Kenyan police say alleged terror suspect ‘mentally ill’

January 24, 2014 3:14 pm
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The Head of the Anti-Terrorism Police Unit (ATPU) Boniface Mwaniki said 35 year-old Peter Wang'ondu who claimed to have travelled to Somalia seven years ago where he converted to Islam, is a liar and "paranoid."/FILE
The Head of the Anti-Terrorism Police Unit (ATPU) Boniface Mwaniki said 35 year-old Peter Wang’ondu who claimed to have travelled to Somalia seven years ago where he converted to Islam, is a liar and “paranoid.”/FILE
NAIROBI, Kenya, Jan 24 – Kenya’s anti-terrorism police on Friday dismissed a middle-aged man who claimed links with Al-Shabaab militia from Somalia, saying he has a mental problem.

The Head of the Anti-Terrorism Police Unit (ATPU) Boniface Mwaniki said 35 year-old Peter Wang’ondu who claimed to have travelled to Somalia seven years ago where he converted to Islam, is a liar and “paranoid.”

“Not at all. The man is not Al-Shabaab fighter but it is true he has been to Somalia but he is not in an Al-Shabaab cell. He was a teacher in Somalia in 2005 but he never joined the terror group. He is paranoid,” Mwaniki told Xinhua on Friday.

Wang’ondu who was arrested in Nyahururu on Tuesday had told the police that he had information on the September 21, 2013 Westgate attack, which he shared with a local media but was never published.

“I had information from Martin Synod (an Al-Qaida operative) that Westgate shopping mall, where the President’s relatives go for shopping, would be attacked with an intention of killing them,” he reportedly said.

But the anti-terror police officers said they had arrested Wang’ondu on two separate occasions and released him before admitting him in the hospital meant for mentally ill persons in Nairobi.

“We had arrested him in 2005 and admitted him at Mathari Hospital. But he has been in Somalia as a teacher before becoming paranoid,” Mwaniki said.

“The man’s claims are also not true. He is lying to police officers and we have advised him to see seek medical attention after several arrests,” he added.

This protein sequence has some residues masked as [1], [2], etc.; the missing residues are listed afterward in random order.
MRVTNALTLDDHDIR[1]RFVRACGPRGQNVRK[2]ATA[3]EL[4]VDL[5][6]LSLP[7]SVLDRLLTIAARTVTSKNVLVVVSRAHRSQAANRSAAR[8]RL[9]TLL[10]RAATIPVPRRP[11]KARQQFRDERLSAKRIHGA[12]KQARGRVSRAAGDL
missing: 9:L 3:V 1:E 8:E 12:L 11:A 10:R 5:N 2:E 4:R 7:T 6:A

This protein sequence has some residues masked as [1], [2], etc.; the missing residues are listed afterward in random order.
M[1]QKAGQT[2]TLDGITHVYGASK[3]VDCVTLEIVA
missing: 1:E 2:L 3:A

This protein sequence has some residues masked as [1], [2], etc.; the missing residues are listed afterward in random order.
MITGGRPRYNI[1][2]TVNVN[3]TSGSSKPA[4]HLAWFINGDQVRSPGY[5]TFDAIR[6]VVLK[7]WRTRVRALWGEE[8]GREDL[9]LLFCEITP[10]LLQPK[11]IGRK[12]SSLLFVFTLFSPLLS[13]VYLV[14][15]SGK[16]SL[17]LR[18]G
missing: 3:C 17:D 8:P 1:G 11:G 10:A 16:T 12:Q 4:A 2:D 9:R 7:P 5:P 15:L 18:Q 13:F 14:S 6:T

Wang’ondu claimed training with the terror group in Somalia and other countries. The man, a former casual labourer in Nyahururu in northwest Kenya, was an English teacher in Somalia.

The man said he crossed into the Horn of Africa nation from Mandera where he had gone for business when his ally advised him that he would find a well teaching job there.

He also claimed that he has travelled to 33 countries around the world on various missions of Al-Qaida since then.

The claims come amid heightened security in the country following threats from terror groups they would attack.

Western nations through their embassies in Kenya have cautioned their citizens and staff about impending terror attacks in Kenya.

The move comes as security forces are on alert following information that the Al-Shabaab terror group are planning to launch a series of attacks in key installations in Nairobi and Mombasa.

Secretary to the Cabinet Francis Kimemia has circulated an alert to all senior government and police officers that the Al- Qaida allied group could be targeting key government facilities and popular public places which he said should be put under vigilance to foil any possible attack.

The security alert comes amid rising fears among communities living along the porous border with Somalia that the Islamist group was turning their frustration on the innocent civilians in a series of revenge attacks.

Al-Shabaab militants have vowed to attack Nairobi after the east African nation which hosted protracted negotiations that culminated in the signing of the federal charter for Somalia in 2005, invaded Somalia to flush out the insurgents it blamed for kidnappings of tourists.

The police said they are concerned that most public facilities have lowered their security alertness unlike two months ago when Kenya started pursuing Al-Shabaab.

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